Repeat burglar sentenced to 15 straight years in jail without probation
Chief Justice Michael Kruse believed that if the court hadn’t placed Logoitaeao Amituana’i on probation, which allowed him an early release from jail, the Hawthorne company wouldn’t have suffered a burglary.
Kruse made the comment when he handed down a 15-year straight sentence for Amituana’i who was out on probation for a burglary case when he committed another crime of burglary by breaking into Hawthorne, in the Tafuna Industrial Park.
Amituana’i asked the court for leniency when he rendered his apologies to the court, the government and to Hawthorne for what he did.
The government charged Amituana’i with five criminal charges of first degree burglary, stealing, possession of burglar’s tools, resisting arrest and property damage in the first degree. In a plea deal with the government, he pleaded guilty to burglary, stealing and resisting arrest while the remaining charges were dismissed.
Public Defender Douglas Fiaui noted that the defendant has broken the law before and he knows now that it's up to him to break the cycle, and he must accept the result. Fiaui asked the court to sentence the defendant to seven years in prison for burglary, seven years for stealing and five years for resisting arrest and to have it run concurrently, which would have been a prison term of seven years.
Kruse noted the defendant had broken into Hawthorne, caused property damage and removed equipment, and what “disturbs the court” is that Amituana’i was previously convicted of burglary, for breaking into the Triple S gas station, which is not far from Hawthorne, and the offense occurred while the defendant had been “released pursuant to a probation order of this court”.
The Chief Justice added that in hindsight, if the court had not released the defendant on probation “Hawthorne would have not suffered”. The defendant’s only mitigating factor was his early guilty plea and not wasting government money for a jury trial.
Kruse sentenced the defendant to 15 years for burglary, stealing and resisting arrest, and given his probation history, said the court will not place him on probation and he can “take his chances with the parole board."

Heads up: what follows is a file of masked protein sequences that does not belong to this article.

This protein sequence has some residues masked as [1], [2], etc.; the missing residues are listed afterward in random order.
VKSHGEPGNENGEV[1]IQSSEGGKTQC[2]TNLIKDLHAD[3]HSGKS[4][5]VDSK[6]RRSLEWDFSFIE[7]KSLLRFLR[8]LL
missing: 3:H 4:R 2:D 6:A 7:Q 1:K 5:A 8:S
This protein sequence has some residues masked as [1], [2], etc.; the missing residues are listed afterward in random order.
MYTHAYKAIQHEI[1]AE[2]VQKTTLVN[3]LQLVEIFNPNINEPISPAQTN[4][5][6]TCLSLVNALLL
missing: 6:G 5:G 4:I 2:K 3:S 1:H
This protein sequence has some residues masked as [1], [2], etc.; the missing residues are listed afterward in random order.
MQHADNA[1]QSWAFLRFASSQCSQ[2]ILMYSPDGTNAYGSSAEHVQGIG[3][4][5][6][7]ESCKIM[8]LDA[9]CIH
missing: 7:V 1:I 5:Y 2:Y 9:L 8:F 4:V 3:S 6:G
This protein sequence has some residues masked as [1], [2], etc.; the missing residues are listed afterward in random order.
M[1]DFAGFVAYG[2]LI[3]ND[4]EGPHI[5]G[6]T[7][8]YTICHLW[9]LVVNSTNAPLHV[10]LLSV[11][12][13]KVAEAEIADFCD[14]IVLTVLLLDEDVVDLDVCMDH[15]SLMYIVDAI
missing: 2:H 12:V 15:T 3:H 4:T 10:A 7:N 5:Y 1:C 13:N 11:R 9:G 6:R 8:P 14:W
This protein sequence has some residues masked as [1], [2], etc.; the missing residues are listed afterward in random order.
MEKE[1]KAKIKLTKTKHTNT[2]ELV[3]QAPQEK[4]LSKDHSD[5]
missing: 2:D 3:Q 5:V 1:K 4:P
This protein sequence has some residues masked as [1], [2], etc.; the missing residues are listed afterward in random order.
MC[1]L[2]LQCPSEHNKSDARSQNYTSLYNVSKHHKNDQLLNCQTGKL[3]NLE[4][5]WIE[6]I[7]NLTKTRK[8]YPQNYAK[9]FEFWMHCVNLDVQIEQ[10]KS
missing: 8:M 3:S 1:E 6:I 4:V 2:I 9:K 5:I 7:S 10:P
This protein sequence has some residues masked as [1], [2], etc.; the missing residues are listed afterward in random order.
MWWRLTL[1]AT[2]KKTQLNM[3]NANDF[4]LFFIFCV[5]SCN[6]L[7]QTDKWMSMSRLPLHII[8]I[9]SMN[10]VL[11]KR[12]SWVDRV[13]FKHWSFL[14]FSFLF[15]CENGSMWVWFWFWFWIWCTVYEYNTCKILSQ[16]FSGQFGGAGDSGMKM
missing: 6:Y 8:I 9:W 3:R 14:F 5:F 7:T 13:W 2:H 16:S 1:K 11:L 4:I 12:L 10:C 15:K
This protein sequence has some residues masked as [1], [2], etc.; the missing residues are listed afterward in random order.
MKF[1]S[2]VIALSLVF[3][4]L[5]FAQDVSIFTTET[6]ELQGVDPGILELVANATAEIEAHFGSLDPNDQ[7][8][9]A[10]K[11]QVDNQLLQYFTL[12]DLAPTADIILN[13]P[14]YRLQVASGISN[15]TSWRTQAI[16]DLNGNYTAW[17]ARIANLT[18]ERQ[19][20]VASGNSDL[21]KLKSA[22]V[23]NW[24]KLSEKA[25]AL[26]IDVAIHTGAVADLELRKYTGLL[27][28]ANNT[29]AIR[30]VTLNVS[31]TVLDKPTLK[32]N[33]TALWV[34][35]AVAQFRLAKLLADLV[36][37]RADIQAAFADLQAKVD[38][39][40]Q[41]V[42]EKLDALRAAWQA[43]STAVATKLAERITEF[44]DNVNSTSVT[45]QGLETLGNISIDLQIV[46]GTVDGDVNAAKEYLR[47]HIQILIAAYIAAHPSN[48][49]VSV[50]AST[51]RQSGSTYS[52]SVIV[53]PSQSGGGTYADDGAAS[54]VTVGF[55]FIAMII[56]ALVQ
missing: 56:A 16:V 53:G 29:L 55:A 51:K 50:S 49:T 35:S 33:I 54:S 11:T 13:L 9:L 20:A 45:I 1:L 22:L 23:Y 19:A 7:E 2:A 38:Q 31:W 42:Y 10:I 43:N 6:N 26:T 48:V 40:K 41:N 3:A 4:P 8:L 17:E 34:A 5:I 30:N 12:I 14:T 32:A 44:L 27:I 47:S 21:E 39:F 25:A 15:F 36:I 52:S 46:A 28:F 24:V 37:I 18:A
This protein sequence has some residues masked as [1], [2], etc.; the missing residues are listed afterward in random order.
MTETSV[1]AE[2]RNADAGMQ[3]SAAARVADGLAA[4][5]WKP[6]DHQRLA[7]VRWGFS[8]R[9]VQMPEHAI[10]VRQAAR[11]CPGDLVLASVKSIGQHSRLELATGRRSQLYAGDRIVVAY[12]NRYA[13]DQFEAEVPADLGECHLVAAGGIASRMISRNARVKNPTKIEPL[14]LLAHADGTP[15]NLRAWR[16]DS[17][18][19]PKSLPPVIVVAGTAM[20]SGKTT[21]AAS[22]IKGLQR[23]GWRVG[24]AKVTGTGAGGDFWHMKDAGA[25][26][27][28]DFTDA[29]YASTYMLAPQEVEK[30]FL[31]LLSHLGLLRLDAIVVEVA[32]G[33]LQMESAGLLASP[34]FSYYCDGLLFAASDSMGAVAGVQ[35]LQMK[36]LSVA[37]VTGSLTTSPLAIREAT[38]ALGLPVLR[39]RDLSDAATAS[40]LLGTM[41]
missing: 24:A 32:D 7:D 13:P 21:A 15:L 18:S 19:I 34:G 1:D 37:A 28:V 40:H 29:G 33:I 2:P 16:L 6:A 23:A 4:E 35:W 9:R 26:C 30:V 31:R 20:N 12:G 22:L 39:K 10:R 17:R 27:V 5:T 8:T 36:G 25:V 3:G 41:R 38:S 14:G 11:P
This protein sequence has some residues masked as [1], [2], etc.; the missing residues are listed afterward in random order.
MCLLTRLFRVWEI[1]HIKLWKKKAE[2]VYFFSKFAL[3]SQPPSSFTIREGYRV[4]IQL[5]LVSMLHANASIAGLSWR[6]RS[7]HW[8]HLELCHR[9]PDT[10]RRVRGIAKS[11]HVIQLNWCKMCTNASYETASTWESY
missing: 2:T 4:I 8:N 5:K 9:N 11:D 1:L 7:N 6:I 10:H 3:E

According to the government’s case, on May 24, 2013 police received calls reporting an alleged burglary in progress at Hawthorne and upon arrival, police saw two individuals were still inside the warehouse. The men fled the scene and were later apprehended.
Police officers arrested the pair (one of whom was a juvenile) and inside the co-defendant's pocket, it is alleged police found a small red bag containing a digital camera and two SD Memory Cards. The photos on the camera were of employees of the Hawthorne Warehouse. In the defendant’s pockets, police retrieved two screw drivers and a pocket knife.
The General Manager of the Hawthorne, Inc. warehouse identified the camera, red bag, memory cards, and the pocket knife, as belonging to employees of Hawthorne, Inc. and taken from the warehouse. It’s alleged the value of the retrieved stolen items exceeded $100.
According to court filings, the lead investigator noted that upon canvassing the crime scene, it was determined that the point of entry was the rear door of the Hawthorne Warehouse. The evidence showed that the rear door had been smashed in using a solid object.
The defendant informed police he had thrown a rock at the door, causing damage to the door, and then kicked the door in to gain entrance.
The government claims a blood trail leading from the rear door into the warehouse and a cut on Defendant’s right leg and foot confirmed the events. Additionally, inside the warehouse, police recovered two cash registers on the ground that appeared to have been tampered with.
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